I just checked google for the phrase “magic Negro” in connection with President-elect Obama, and got 638,000 hits. This term has lately become a racist epithet used widely by white conservatives and supremacists to mock President-elect Obama. It is an old concept used in movie analysis, but has really taken off since David Ehrenstein wrote a March 2007 piece, “Obama the ‘Magic Negro’: The Illinois senator lends himself to the white America’s idealized, less-than-real black man.” Early in Obama’s campaign Ehrenstein applied the concept of the “magic Negro” to then Senator Obama as a way of describing how whites were reacting to him.
The “magic Negro” term has been used for some time as a sarcastic term for a common plot device used by (mostly white) writers and producers in stories and movies where a black person appears to help out a white protagonist. Wikipedia summarizes some literature on the idea this way:
The magical Negro serves as a plot device to help the protagonist get out of trouble, typically through helping the white character recognize his own faults and overcome them. Although he has magical powers, his “magic is ostensibly directed toward helping and enlightening a white male character.” It is this feature of the magical negro that some people find most troubling. Although from a certain perspective the character may seem to be showing blacks in a positive light, he is still ultimately subordinate to whites. He is also regarded as an exception, allowing white America to “like individual black people but not black culture.” [like Sidney Poitier portrays in The Defiant Ones, the prototypical magical Negro movie]
In their fine book on the movies, Hernan Vera and Andrew Gordon describe the use of black characters in many movies as “saviors” or “sidekicks” of the main white protagonist; their book is probably the best scholarly study on this device. They point out how rarely the black actor (and other actors of color) historically has been the central protagonist, but get this sidekick or savior role.
In his 2007 article Ehrenstein contended that Obama was just such a magic Negro because of the way many whites were stereotyping and reacting to him–because of
his manner, which, as presidential hopeful Sen. Joe Biden ham-fistedly reminded us, is “articulate.” His tone is always genial, his voice warm and unthreatening, and he hasn’t called his opponents names (despite being baited by the media). Like a comic-book superhero, Obama is there to help, out of the sheer goodness of a heart we need not know or understand. For as with all Magic Negroes, the less real he seems, the more desirable he becomes. If he were real, white America couldn’t project all its fantasies of curative black benevolence on him.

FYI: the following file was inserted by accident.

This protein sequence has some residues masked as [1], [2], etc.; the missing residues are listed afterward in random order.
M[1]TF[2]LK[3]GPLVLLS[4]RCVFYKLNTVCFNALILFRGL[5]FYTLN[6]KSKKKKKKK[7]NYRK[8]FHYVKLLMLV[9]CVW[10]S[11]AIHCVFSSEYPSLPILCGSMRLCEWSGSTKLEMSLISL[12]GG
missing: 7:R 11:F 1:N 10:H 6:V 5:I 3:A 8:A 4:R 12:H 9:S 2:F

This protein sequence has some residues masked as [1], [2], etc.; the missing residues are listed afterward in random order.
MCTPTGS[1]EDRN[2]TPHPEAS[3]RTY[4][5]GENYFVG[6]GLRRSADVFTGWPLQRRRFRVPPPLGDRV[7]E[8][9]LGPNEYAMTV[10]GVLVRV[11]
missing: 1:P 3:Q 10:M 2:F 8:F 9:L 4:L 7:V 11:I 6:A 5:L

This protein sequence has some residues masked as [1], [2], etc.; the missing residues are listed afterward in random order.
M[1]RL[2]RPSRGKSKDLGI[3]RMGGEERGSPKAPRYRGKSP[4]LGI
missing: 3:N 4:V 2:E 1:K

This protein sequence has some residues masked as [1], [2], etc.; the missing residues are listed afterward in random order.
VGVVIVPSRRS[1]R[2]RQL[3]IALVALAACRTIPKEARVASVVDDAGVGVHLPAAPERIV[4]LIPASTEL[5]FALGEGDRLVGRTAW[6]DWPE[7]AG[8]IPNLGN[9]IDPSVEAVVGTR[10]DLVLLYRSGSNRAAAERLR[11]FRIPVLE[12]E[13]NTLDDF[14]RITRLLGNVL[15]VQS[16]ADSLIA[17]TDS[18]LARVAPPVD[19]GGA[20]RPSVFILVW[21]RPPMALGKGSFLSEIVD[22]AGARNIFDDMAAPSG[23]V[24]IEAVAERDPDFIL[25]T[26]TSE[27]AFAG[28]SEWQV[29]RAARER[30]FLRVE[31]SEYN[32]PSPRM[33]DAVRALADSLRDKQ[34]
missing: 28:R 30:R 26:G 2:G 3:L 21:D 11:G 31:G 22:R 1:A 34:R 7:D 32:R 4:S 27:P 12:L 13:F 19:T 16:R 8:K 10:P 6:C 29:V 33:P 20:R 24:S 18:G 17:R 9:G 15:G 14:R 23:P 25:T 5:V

That is, in better terminology, Senator Obama was, and still is, construed by many whites from a colorblind version of the old white racial frame, one that views him as a safe exception to his race because he almost never has spoken of racial matters, the unfinished civil rights agenda, or enforcing civil rights laws. He speaks of unity, not of racism.
Ehrenstein’s article had a serious analytical purpose. But the language somehow inspired Paul Shanklin, the conservative speaker and satirist, to write a satirical song, “Barack the Magic Negro,” (to the tune of “Puff, the Magic Dragon”), that was then played first by Rush Limbaugh on his talk show and became popular in conservative circles as a way of mocking Obama. Now the “magic Negro” term became an attack phrase, to mock Obama, and by implication, black men like him generally.
The political plot thickened when in December 2008, Chip Saltsman, a white Republican political operative and candidate for chair of the Republican National Committee (RNC), circulated a Christmas Greeting CD to Republican National Committee members. The song’s mocking lyrics offer a negative parody of leaders like Al Sharpton critiquing Obama as a black latecomer who came in “late and won.” Some Republican conservatives defended this racialized mocking of Obama and other black leaders as inconsequential, while other Republicans, including the 2008 RNC chair, said they were appalled at Saltsman’s actions and noted that actions like this indicated the Republican Party needed more diversity. (This latter point is on target, indeed, for just 1.5 percent of the nearly 2400 Republican Party delegates at the summer 2008 convention were black.)
Certainly, this phrase “magic Negro” is now regularly used in this country, especially aggressively by conservatives and white supremacists–some hundreds of thousands of times already on the Internet.
In addition, on New Year’s day 2009, Fox News “accidentally” aired a text message from a viewer that said that “let’s hope the magic negro does a good job.” Fox apologized.
The Saltsman debacle has created much debate in and outside the mass media and the Internet. What do you think of all this?